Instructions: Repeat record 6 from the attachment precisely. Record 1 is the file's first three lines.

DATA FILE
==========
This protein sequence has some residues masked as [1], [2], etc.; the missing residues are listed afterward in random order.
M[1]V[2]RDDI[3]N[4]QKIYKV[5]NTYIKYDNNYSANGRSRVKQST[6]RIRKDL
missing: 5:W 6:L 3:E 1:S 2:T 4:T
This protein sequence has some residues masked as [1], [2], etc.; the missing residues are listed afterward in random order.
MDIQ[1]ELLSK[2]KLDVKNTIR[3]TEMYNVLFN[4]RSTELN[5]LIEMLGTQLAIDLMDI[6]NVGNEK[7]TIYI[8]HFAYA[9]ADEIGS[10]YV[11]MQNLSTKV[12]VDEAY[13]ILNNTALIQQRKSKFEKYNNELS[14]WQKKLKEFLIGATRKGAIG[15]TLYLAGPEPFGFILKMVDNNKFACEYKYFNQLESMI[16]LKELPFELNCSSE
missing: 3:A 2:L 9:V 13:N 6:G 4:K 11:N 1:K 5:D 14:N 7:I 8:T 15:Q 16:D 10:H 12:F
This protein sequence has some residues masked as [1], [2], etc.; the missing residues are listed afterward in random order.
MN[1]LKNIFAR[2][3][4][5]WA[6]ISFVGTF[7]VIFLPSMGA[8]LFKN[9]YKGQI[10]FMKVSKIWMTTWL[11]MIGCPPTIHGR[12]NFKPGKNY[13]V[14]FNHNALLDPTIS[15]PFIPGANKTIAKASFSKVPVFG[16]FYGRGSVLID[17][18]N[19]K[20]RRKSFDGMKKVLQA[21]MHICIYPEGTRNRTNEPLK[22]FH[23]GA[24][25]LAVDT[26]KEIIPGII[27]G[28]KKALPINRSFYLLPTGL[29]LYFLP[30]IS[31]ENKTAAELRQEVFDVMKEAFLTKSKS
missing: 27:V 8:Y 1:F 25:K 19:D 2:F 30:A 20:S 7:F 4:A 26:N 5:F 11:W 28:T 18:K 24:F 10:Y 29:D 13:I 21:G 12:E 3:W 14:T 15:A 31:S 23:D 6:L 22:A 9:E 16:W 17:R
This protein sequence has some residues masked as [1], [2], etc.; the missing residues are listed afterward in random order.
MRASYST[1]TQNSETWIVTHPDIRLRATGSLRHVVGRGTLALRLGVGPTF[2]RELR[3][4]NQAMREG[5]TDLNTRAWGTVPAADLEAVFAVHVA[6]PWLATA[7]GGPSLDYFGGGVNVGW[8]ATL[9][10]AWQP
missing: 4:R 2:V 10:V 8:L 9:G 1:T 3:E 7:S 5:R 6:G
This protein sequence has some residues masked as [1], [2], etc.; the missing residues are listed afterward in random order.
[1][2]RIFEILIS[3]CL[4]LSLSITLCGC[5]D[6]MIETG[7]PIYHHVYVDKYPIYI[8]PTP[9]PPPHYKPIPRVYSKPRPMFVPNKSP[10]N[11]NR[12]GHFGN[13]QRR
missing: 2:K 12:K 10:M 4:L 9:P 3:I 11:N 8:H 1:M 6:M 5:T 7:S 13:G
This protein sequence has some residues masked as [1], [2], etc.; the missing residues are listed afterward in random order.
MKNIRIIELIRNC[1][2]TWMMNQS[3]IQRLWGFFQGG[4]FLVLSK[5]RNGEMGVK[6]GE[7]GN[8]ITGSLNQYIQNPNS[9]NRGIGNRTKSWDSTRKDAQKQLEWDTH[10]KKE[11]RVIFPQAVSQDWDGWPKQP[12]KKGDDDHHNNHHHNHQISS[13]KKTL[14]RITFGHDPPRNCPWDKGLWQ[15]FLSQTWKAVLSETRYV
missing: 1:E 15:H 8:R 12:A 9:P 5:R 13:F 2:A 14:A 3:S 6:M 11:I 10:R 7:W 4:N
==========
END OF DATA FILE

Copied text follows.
This protein sequence has some residues masked as [1], [2], etc.; the missing residues are listed afterward in random order.
MKNIRIIELIRNC[1][2]TWMMNQS[3]IQRLWGFFQGG[4]FLVLSK[5]RNGEMGVK[6]GE[7]GN[8]ITGSLNQYIQNPNS[9]NRGIGNRTKSWDSTRKDAQKQLEWDTH[10]KKE[11]RVIFPQAVSQDWDGWPKQP[12]KKGDDDHHNNHHHNHQISS[13]KKTL[14]RITFGHDPPRNCPWDKGLWQ[15]FLSQTWKAVLSETRYV
missing: 1:E 15:H 8:R 12:A 9:P 5:R 13:F 2:A 14:A 3:S 6:M 11:I 10:R 7:W 4:N